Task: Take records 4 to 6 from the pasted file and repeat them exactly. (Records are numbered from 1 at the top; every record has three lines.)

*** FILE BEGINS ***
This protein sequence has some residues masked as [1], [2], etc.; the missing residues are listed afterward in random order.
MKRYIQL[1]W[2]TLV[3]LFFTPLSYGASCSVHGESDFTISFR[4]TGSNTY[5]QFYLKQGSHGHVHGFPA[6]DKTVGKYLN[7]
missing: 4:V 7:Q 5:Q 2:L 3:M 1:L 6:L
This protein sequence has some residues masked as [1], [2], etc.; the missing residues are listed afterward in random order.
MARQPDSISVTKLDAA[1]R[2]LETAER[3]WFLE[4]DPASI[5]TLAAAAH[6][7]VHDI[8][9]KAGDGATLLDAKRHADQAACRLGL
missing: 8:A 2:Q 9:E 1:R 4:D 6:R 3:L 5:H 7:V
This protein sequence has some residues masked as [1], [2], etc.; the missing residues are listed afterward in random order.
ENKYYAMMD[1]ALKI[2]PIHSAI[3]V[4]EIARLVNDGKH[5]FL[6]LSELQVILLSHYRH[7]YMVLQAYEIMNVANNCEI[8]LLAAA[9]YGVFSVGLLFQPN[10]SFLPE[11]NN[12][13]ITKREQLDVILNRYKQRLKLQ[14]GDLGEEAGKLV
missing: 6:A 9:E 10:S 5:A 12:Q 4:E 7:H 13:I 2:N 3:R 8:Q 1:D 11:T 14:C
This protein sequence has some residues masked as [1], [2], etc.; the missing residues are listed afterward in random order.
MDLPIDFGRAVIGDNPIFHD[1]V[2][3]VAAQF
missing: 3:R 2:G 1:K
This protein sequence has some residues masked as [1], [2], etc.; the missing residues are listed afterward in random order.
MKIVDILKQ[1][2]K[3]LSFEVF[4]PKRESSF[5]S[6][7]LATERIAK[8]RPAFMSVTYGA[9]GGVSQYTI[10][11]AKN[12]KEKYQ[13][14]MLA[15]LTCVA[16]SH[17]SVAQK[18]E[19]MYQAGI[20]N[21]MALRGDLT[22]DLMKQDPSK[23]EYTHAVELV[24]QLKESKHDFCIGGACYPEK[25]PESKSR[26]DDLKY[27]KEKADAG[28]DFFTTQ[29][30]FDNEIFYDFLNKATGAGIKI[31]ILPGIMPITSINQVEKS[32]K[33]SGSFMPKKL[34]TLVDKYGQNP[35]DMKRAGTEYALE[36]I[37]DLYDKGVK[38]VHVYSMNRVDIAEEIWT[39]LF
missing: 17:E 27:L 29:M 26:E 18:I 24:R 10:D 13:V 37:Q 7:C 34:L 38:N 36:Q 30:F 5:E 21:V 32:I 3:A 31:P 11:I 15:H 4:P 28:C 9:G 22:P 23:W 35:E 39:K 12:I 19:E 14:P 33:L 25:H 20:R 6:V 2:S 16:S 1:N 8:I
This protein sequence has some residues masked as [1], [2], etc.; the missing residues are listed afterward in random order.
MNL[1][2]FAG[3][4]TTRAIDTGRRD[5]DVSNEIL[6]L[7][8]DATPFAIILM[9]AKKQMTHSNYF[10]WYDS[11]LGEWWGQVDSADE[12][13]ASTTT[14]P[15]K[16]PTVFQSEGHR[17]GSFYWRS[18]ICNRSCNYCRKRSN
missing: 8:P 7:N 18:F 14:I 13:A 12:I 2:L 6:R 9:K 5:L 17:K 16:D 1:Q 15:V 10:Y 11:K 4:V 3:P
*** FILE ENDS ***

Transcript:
This protein sequence has some residues masked as [1], [2], etc.; the missing residues are listed afterward in random order.
MDLPIDFGRAVIGDNPIFHD[1]V[2][3]VAAQF
missing: 3:R 2:G 1:K
This protein sequence has some residues masked as [1], [2], etc.; the missing residues are listed afterward in random order.
MKIVDILKQ[1][2]K[3]LSFEVF[4]PKRESSF[5]S[6][7]LATERIAK[8]RPAFMSVTYGA[9]GGVSQYTI[10][11]AKN[12]KEKYQ[13][14]MLA[15]LTCVA[16]SH[17]SVAQK[18]E[19]MYQAGI[20]N[21]MALRGDLT[22]DLMKQDPSK[23]EYTHAVELV[24]QLKESKHDFCIGGACYPEK[25]PESKSR[26]DDLKY[27]KEKADAG[28]DFFTTQ[29][30]FDNEIFYDFLNKATGAGIKI[31]ILPGIMPITSINQVEKS[32]K[33]SGSFMPKKL[34]TLVDKYGQNP[35]DMKRAGTEYALE[36]I[37]DLYDKGVK[38]VHVYSMNRVDIAEEIWT[39]LF
missing: 17:E 27:L 29:M 26:E 18:I 24:R 10:D 13:V 37:Q 7:C 34:L 38:N 36:Q 30:F 5:E 21:V 32:I 3:A 31:P 11:I 15:H 4:P 28:C 9:G 22:P 23:W 35:E 39:K 12:I 19:E 14:P 33:L 25:H 20:R 6:V 2:S 16:S 1:N 8:I
This protein sequence has some residues masked as [1], [2], etc.; the missing residues are listed afterward in random order.
MNL[1][2]FAG[3][4]TTRAIDTGRRD[5]DVSNEIL[6]L[7][8]DATPFAIILM[9]AKKQMTHSNYF[10]WYDS[11]LGEWWGQVDSADE[12][13]ASTTT[14]P[15]K[16]PTVFQSEGHR[17]GSFYWRS[18]ICNRSCNYCRKRSN
missing: 8:P 7:N 18:F 14:I 13:A 12:I 2:L 6:R 9:K 5:L 17:K 16:D 1:Q 15:V 10:Y 11:K 4:V 3:P